With regard to depreciation, only the Nissan Leaf and BMW’s i3 have dropped faster than models like today’s Nice Price or No Dice 750i. That means this sparingly used (85,000 miles) luxury sedan is now within reach of us paupers. Let’s see if that makes it an uber deal.
It’s safe to say that, due to reliability issues, the fourth-generation VW Golf has a bit of a bad reputation. That’s not even a cool Joan Jett sort of bad rep, earned smoking under the bleachers back in high school. No, it’s more a rep that the car could have you pulling out your hair over yet another niggling repair. That being said, the MKIVs are good-looking and, when equipped with the miserly turbo-diesel four, are incredibly frugal on fuel.
The 2004 VW Golf TDI we considered yesterday already had its engine swapped for a younger, stronger unit. It also benefitted from several other major component replacements. Those plusses were countered by some odd choices in visual add-ons, including Corvette wheels and spoilers from a plethora of other makes and models. In the end, those overburdened its $4,500 asking price, knocking the Golf off the green with an 85 percent No Dice loss.
When new, yesterday’s Golf would have cost something just shy of $20K to drive off the dealer lot. That makes its current price about an 80 percent decline from when new. That’s a fairly reasonable slide considering it’s a nearly 20-year-old Golf.
In comparison, today’s 2011 BMW 750i Sport likely cost somewhere north of $90K when new, and now, just over a decade later, it can be had for about 85 percent less. That’s even more than the VW in just about half the time.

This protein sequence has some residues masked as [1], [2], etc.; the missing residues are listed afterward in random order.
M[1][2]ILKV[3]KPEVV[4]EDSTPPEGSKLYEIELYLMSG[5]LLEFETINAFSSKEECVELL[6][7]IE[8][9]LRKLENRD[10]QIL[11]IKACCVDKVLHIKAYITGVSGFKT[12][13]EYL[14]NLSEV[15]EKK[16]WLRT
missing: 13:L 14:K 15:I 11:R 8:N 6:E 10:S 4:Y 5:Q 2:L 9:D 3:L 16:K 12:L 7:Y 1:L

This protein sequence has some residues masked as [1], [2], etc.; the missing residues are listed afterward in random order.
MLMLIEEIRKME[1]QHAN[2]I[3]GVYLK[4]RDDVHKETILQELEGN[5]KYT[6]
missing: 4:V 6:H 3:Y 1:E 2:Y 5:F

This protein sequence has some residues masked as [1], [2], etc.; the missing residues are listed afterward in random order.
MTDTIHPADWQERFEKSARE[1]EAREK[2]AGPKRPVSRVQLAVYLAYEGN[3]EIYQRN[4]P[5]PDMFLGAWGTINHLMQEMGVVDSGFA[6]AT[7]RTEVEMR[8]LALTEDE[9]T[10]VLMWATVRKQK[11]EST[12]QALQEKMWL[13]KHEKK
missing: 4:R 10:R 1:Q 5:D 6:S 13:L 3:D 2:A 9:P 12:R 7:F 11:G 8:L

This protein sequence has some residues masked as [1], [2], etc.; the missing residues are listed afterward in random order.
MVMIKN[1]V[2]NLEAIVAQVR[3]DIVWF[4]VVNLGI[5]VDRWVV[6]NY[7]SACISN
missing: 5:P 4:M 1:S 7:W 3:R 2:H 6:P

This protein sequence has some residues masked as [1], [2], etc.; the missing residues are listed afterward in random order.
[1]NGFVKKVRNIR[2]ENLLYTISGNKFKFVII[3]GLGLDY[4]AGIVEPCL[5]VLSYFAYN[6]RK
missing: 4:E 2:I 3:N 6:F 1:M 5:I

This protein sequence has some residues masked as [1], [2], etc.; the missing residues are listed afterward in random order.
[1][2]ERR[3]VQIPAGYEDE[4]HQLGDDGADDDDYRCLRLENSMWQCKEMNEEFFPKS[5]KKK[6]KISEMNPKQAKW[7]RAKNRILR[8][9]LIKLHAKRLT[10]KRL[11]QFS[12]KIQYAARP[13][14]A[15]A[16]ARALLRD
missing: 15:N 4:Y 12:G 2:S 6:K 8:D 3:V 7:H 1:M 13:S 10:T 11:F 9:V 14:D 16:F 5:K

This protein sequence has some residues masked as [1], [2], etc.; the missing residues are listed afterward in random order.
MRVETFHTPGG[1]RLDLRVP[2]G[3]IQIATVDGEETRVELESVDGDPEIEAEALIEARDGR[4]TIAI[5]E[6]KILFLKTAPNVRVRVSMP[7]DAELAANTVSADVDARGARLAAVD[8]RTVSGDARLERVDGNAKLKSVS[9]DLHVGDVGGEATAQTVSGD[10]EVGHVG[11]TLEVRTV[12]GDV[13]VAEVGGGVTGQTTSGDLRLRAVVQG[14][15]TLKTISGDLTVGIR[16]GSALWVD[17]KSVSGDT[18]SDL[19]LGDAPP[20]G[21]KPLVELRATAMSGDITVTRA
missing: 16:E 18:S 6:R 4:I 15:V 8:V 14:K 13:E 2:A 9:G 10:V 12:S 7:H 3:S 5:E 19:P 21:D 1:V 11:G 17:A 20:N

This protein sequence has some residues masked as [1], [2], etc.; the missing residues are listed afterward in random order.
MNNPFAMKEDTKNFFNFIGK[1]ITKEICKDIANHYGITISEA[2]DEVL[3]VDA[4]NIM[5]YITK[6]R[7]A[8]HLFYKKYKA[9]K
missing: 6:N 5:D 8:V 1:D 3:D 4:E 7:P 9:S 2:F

That’s just the case with these big Bimmers which among ICE-powered cars, suffer the highest depreciation of any model. Only the Nissan Leaf and BMW’s own wacky i3 drop faster, both of which are electric.
That makes for an interesting conundrum because the big 7 saloon is one of the most technologically-advanced cars on the planet and offers luxurious and speedy comportment like almost no other. It’s an amazing realization that here it can be had for the price of a freshly off-lease Kia Rio. Let’s see what such an adventure might hold.
This F01 750i sports what looks to be Deep Sea Blue metallic paint and handsome gray Style 312 alloys. Both bodywork and paint look to be in excellent condition while the wheels exhibit only minor curbing. The Michelin tires are said to be just 4,000 miles old.
Per the ad, the interior is also in excellent shape, featuring leather upholstery and some wood to warm the place up. The ad also notes that the original owner optioned the car up the wazoo, so there are plenty of toys here and heated/cooled sport seats from which to enjoy them.
The car doesn’t scrimp on the mechanicals either. Under the hood lives a twin-turbo 4.4-liter N63 V8 paired with an 8-speed ZF automatic. In the 750i, the engine is tuned to produce 402 horsepower and 443 lb-ft of torque.
The car has done a total of 85,000 miles and, according to the seller, has been serviced exclusively either by BMW techs or “top rated European auto repair shops.” A two-owner car, it’s said to need nothing presently and to come with a clear title. The reason given for the sale is to clear garage space for a new purchase. The cost to help clear that space is $13,995.
What do you think about being able to buy this big Bimmer at that kind of price? Does that sound tempting? Or, is that temptation tempered (see what I did there?) by the threat of potential future costs such a heady ride might demand?
H/T to Rob Jones for the hookup!
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